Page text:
Sygnum Bank announces the launch of a platform on which tokenized assets can be traded. Why tokenization can make assets like real estate and art more liquid.
The Swiss Sygnum Bank will in future offer tokenized investments that meet institutional standards
According to its own information, Crypto Revolt review is the world’s first bank for digital assets that has all the necessary licenses to offer digital investment products to institutional investors.
In a press release, which the company released on Thursday, November 26th, Sygnum announces the launch of Desygnate. This is a primary market instrument that is complemented by the secondary market platform SygnEx. With the help of both platforms, investors will in future be able to access a wide range of tokenized assets.
From real estate to art
Sygnum Bank AG relies on investment products that are comparatively illiquid due to their nature and are therefore only available to a small group of investors. Large investments, such as in real estate, can be fragmented through tokenization and thus made accessible to less well-funded investors. Investors can trade digital investment products in the real estate, venture capital, mid-cap and art categories. According to the company, the market that can be opened up is in the trillions.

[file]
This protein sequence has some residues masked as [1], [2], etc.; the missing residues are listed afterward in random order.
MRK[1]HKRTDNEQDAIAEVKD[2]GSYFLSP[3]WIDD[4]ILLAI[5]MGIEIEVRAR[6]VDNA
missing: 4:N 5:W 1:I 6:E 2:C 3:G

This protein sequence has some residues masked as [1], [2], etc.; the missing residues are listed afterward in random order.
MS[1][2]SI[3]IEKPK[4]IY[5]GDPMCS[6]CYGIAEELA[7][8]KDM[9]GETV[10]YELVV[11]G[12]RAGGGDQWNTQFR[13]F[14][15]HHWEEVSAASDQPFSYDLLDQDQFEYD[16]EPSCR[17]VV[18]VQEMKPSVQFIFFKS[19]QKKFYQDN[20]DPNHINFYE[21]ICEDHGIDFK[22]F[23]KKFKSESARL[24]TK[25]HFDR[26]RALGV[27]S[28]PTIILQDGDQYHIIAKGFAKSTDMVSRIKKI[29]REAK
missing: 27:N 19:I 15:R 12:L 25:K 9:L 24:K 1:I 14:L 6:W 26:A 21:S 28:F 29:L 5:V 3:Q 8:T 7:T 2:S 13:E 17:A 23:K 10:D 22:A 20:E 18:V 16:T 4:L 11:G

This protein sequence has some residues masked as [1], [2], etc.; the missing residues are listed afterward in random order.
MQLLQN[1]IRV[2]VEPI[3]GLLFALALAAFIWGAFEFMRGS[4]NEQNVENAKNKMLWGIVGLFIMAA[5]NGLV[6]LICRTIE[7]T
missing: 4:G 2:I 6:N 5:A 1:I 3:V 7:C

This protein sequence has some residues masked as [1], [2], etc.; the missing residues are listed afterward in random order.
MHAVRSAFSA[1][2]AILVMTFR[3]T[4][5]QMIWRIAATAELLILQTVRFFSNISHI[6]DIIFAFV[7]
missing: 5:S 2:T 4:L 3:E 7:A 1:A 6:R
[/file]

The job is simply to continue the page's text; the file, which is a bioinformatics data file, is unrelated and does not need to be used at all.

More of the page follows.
But blockchain-based tokenization models have other advantages in addition to being divided into small tranches. The billing is no longer dependent on a central point and thus a single point of failure, but takes place instantaneously, decentrally and at any time of the day or night. Decentralized offsetting can therefore only be beneficial to the liquidity of markets. The problem with digital investments has so far been embedding them in traditional finance structures. With the launch of the two platforms, Sygnum has come a step closer to establishing itself in the traditional financial sector.
Venture capital in particular is seen as an asset class that could benefit from tokenization. After all, such investments were previously closed to “small” investors due to their prohibitively high volumes. On the other hand, start-ups naturally benefit from a wider range of investors and can potentially tap more capital.